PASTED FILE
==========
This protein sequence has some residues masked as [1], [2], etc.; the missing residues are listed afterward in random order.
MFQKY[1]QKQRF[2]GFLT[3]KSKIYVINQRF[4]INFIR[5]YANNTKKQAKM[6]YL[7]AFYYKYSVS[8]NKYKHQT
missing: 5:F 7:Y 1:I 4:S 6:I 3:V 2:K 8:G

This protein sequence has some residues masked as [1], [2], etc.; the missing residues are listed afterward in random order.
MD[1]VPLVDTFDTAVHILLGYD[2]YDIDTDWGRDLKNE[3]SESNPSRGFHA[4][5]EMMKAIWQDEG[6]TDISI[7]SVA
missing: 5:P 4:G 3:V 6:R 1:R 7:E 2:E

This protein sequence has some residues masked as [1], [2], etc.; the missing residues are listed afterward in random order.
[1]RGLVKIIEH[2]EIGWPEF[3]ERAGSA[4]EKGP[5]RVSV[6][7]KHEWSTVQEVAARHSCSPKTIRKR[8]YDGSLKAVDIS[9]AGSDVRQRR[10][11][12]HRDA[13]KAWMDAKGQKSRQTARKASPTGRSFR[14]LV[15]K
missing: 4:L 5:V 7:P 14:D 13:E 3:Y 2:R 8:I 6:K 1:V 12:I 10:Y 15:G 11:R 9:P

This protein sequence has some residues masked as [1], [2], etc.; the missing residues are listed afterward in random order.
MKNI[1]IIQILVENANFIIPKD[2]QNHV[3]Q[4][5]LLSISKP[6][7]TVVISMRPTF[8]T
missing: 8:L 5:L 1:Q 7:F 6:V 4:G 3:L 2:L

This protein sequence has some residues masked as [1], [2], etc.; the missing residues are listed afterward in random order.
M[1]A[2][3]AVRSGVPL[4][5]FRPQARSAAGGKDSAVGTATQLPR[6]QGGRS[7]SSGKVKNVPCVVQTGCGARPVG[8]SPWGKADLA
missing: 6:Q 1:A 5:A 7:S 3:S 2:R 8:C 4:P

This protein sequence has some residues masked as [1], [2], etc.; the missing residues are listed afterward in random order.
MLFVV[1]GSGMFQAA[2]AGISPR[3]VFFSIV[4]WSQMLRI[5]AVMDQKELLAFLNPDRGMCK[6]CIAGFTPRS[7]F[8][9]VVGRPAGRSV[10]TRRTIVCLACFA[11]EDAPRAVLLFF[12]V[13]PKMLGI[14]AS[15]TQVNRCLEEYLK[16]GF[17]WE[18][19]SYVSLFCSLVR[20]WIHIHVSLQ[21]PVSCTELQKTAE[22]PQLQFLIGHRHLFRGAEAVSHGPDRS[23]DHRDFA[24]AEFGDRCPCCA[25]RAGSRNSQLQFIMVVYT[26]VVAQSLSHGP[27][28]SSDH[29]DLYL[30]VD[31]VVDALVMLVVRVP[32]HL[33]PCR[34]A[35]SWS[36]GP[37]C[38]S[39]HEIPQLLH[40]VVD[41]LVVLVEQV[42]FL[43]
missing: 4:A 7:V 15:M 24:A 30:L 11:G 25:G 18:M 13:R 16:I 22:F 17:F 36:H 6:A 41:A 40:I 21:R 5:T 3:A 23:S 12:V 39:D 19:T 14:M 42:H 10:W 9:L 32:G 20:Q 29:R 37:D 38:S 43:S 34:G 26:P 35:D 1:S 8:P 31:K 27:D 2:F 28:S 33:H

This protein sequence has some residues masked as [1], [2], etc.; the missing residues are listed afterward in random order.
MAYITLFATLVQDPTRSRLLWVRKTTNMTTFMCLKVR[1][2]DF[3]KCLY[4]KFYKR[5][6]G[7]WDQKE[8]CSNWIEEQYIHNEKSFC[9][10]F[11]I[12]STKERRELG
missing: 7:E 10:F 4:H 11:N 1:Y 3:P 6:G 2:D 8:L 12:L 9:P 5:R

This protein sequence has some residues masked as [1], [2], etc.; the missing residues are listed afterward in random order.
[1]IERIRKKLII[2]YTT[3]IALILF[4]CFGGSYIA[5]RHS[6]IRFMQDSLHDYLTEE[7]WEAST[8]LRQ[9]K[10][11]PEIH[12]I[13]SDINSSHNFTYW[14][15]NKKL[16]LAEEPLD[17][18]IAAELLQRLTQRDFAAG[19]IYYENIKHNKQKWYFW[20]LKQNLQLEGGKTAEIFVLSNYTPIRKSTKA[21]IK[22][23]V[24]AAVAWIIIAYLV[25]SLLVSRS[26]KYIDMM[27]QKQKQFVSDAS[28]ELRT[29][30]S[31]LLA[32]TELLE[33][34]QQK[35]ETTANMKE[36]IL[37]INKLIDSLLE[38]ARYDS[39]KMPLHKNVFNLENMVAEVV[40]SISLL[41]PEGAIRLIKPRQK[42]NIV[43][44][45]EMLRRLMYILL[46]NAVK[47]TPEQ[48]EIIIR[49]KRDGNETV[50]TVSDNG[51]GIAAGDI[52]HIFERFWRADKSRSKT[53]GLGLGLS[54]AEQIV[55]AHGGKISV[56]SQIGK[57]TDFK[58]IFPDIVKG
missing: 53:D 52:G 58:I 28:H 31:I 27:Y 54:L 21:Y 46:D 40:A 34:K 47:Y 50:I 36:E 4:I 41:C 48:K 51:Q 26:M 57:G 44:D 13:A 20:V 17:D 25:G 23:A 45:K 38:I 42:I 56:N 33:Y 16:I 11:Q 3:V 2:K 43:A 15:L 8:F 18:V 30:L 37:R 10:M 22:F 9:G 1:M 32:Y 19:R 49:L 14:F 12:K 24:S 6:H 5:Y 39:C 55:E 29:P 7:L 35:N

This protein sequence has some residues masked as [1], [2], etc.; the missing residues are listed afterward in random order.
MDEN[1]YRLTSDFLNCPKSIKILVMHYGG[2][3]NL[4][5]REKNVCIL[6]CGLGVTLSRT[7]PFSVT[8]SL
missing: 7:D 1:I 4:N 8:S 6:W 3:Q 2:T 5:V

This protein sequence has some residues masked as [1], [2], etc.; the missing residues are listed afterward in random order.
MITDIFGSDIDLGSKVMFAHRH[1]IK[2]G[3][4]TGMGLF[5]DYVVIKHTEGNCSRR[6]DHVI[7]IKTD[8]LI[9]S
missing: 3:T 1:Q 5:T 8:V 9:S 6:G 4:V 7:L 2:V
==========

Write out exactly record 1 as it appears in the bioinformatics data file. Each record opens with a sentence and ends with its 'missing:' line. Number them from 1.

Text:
This protein sequence has some residues masked as [1], [2], etc.; the missing residues are listed afterward in random order.
MFQKY[1]QKQRF[2]GFLT[3]KSKIYVINQRF[4]INFIR[5]YANNTKKQAKM[6]YL[7]AFYYKYSVS[8]NKYKHQT
missing: 5:F 7:Y 1:I 4:S 6:I 3:V 2:K 8:G